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MnEEP Announcement: Minnesota lawmakers must move on higher-ed race equity bills they left on the table

During the 2022 legislative session, Minnesota House lawmakers passed a bill that would allow for multiple measures to determine student placement in developmental education courses in Minnesota’s higher ed institutions.

This was a critical advancement for racial equity in Minnesota’s higher education systems, where students of color and Indigenous students (POCI) are disproportionately placed in developmental education courses that do not count toward a college degree or credential.

In May, after negotiations and agreement with the Senate, the House passed the HF 3872 bill. It included allowing for the use of multiple measures—instead of a single, outdated test such as the ACCUPLACER — to determine student placement in developmental education courses.

However, the Senate left it on the table. The agreement was never taken up by the Senate for a final vote before the legislative session ended.

This essential bill was celebrated for removing one of the many systemic barriers to postsecondary education for Minnesota’s students of color and Indigenous students. It had been informed by critical Minnesota Education Equity Partnership (MnEEP) research and two years of expert analysis and input from MnEEP’s multiracial College Race Equity Advocacy Advisory Council (CREEAC).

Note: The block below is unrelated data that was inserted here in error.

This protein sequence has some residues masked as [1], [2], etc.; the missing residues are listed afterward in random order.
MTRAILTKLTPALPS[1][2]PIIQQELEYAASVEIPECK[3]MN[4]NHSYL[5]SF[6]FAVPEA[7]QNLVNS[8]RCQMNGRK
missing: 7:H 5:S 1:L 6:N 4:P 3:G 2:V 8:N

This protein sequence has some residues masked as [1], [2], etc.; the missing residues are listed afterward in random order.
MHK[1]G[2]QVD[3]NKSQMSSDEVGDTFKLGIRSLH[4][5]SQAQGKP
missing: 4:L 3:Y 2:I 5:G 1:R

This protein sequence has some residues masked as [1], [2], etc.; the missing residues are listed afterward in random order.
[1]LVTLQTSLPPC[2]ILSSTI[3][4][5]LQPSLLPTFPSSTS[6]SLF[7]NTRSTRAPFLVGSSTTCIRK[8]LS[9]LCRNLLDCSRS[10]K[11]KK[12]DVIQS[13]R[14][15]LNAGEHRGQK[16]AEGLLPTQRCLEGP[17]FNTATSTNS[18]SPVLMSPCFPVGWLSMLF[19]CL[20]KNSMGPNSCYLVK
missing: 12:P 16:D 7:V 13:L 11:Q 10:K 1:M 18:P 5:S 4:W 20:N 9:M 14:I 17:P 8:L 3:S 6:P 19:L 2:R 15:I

Now as new bills are set into motion and colleges are starting a new year, it’s crucial that lawmakers finalize this agreed upon provision as well as continue to move other bills that advance racial equity in Minnesota’s higher education systems.

Why now?

For too long, traditional approaches for determining college “readiness”—based on a single ACCUPLACER test score—at Minnesota’s colleges and universities have long served as a gatekeeper denying POCI students equitable access to Minnesota’s colleges and universities.

What’s more, the ACCUPLACER is not aligned to the Minnesota State K-12 Standards nor to the Minnesota Comprehensive Assessment scores for high school. This means there is no correlation between what students are learning in the classroom and what’s on the ACCUPLACER test.

Mounting evidence shows that multiple-measures placement—which relies on several key predictors for college course placement, including a student’s ACT, SAT, and high school Minnesota Comprehensive Assessment test scores—reduces the cost of college for POCI students and increases their likelihood of receiving a college credential.

By law, the Minnesota legislature has set an Education Attainment goal for 2025 that 70 percent of Minnesota adults ages 25-44 will have a postsecondary certificate or degree.

To get anywhere near that, we need to take bold action now to undo systemic inequities in Minnesota higher education systems and design models to increase college access and completion for Minnesota’s growing number of POCI students.

Your commitment matters